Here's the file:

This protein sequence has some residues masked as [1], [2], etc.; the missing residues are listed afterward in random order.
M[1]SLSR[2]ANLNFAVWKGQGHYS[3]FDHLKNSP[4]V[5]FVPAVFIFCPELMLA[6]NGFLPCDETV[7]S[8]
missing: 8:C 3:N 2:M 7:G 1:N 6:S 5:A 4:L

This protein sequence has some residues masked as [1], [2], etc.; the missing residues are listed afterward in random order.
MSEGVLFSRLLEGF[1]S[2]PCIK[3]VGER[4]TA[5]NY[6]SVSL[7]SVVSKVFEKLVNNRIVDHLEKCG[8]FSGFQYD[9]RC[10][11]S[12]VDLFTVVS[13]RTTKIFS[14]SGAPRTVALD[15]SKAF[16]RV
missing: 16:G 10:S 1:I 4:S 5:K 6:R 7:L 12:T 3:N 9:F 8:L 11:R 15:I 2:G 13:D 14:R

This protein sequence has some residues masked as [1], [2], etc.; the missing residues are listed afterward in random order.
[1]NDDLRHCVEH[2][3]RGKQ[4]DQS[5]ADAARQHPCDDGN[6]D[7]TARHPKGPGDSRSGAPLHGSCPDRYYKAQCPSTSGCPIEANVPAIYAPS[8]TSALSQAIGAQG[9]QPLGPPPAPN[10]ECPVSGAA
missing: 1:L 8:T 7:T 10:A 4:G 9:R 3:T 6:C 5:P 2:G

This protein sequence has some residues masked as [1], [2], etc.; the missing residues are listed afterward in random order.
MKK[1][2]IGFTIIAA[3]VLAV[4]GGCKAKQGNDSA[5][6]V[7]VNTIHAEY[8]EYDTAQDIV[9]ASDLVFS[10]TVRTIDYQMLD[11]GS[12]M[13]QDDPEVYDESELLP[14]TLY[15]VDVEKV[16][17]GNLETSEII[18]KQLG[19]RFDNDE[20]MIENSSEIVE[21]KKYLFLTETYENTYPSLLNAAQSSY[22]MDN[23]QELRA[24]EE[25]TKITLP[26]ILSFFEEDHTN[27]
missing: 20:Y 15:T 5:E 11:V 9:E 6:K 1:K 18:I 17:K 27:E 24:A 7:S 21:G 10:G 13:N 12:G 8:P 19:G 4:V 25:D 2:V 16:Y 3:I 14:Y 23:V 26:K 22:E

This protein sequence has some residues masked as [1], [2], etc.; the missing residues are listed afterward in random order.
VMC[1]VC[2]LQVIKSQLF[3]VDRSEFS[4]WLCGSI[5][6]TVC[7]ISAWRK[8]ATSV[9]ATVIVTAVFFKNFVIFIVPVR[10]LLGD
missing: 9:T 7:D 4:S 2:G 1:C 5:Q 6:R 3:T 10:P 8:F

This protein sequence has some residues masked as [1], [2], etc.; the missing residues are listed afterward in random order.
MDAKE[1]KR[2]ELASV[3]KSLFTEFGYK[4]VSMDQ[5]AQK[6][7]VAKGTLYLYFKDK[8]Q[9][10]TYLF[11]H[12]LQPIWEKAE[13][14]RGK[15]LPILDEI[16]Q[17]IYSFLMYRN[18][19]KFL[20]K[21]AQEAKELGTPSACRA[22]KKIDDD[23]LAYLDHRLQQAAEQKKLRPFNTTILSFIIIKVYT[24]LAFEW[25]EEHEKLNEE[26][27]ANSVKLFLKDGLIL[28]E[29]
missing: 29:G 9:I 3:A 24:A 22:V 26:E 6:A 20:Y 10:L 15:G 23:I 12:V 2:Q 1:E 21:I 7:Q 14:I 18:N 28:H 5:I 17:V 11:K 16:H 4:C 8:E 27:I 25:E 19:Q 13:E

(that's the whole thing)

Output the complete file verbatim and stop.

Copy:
This protein sequence has some residues masked as [1], [2], etc.; the missing residues are listed afterward in random order.
M[1]SLSR[2]ANLNFAVWKGQGHYS[3]FDHLKNSP[4]V[5]FVPAVFIFCPELMLA[6]NGFLPCDETV[7]S[8]
missing: 8:C 3:N 2:M 7:G 1:N 6:S 5:A 4:L

This protein sequence has some residues masked as [1], [2], etc.; the missing residues are listed afterward in random order.
MSEGVLFSRLLEGF[1]S[2]PCIK[3]VGER[4]TA[5]NY[6]SVSL[7]SVVSKVFEKLVNNRIVDHLEKCG[8]FSGFQYD[9]RC[10][11]S[12]VDLFTVVS[13]RTTKIFS[14]SGAPRTVALD[15]SKAF[16]RV
missing: 16:G 10:S 1:I 4:S 5:K 6:R 7:L 12:T 3:N 9:F 8:L 11:R 15:I 2:G 13:D 14:R

This protein sequence has some residues masked as [1], [2], etc.; the missing residues are listed afterward in random order.
[1]NDDLRHCVEH[2][3]RGKQ[4]DQS[5]ADAARQHPCDDGN[6]D[7]TARHPKGPGDSRSGAPLHGSCPDRYYKAQCPSTSGCPIEANVPAIYAPS[8]TSALSQAIGAQG[9]QPLGPPPAPN[10]ECPVSGAA
missing: 1:L 8:T 7:T 10:A 4:G 9:R 3:T 6:C 5:P 2:G

This protein sequence has some residues masked as [1], [2], etc.; the missing residues are listed afterward in random order.
MKK[1][2]IGFTIIAA[3]VLAV[4]GGCKAKQGNDSA[5][6]V[7]VNTIHAEY[8]EYDTAQDIV[9]ASDLVFS[10]TVRTIDYQMLD[11]GS[12]M[13]QDDPEVYDESELLP[14]TLY[15]VDVEKV[16][17]GNLETSEII[18]KQLG[19]RFDNDE[20]MIENSSEIVE[21]KKYLFLTETYENTYPSLLNAAQSSY[22]MDN[23]QELRA[24]EE[25]TKITLP[26]ILSFFEEDHTN[27]
missing: 20:Y 15:T 5:E 11:V 9:E 6:K 1:K 18:I 17:K 27:E 24:A 7:S 21:G 10:G 13:N 12:G 8:P 19:G 4:V 25:D 2:V 16:Y 3:I 14:Y 23:V 26:K 22:E

This protein sequence has some residues masked as [1], [2], etc.; the missing residues are listed afterward in random order.
VMC[1]VC[2]LQVIKSQLF[3]VDRSEFS[4]WLCGSI[5][6]TVC[7]ISAWRK[8]ATSV[9]ATVIVTAVFFKNFVIFIVPVR[10]LLGD
missing: 9:T 7:D 4:S 2:G 1:C 5:Q 6:R 3:T 10:P 8:F

This protein sequence has some residues masked as [1], [2], etc.; the missing residues are listed afterward in random order.
MDAKE[1]KR[2]ELASV[3]KSLFTEFGYK[4]VSMDQ[5]AQK[6][7]VAKGTLYLYFKDK[8]Q[9][10]TYLF[11]H[12]LQPIWEKAE[13][14]RGK[15]LPILDEI[16]Q[17]IYSFLMYRN[18][19]KFL[20]K[21]AQEAKELGTPSACRA[22]KKIDDD[23]LAYLDHRLQQAAEQKKLRPFNTTILSFIIIKVYT[24]LAFEW[25]EEHEKLNEE[26][27]ANSVKLFLKDGLIL[28]E[29]
missing: 29:G 9:I 3:A 24:A 22:V 26:E 6:A 20:Y 10:L 15:G 23:I 12:V 2:Q 1:E 21:I 7:Q 14:I 18:N 28:H 5:I 17:V 11:K 16:H 4:C 8:E 27:I 25:E 19:Q 13:E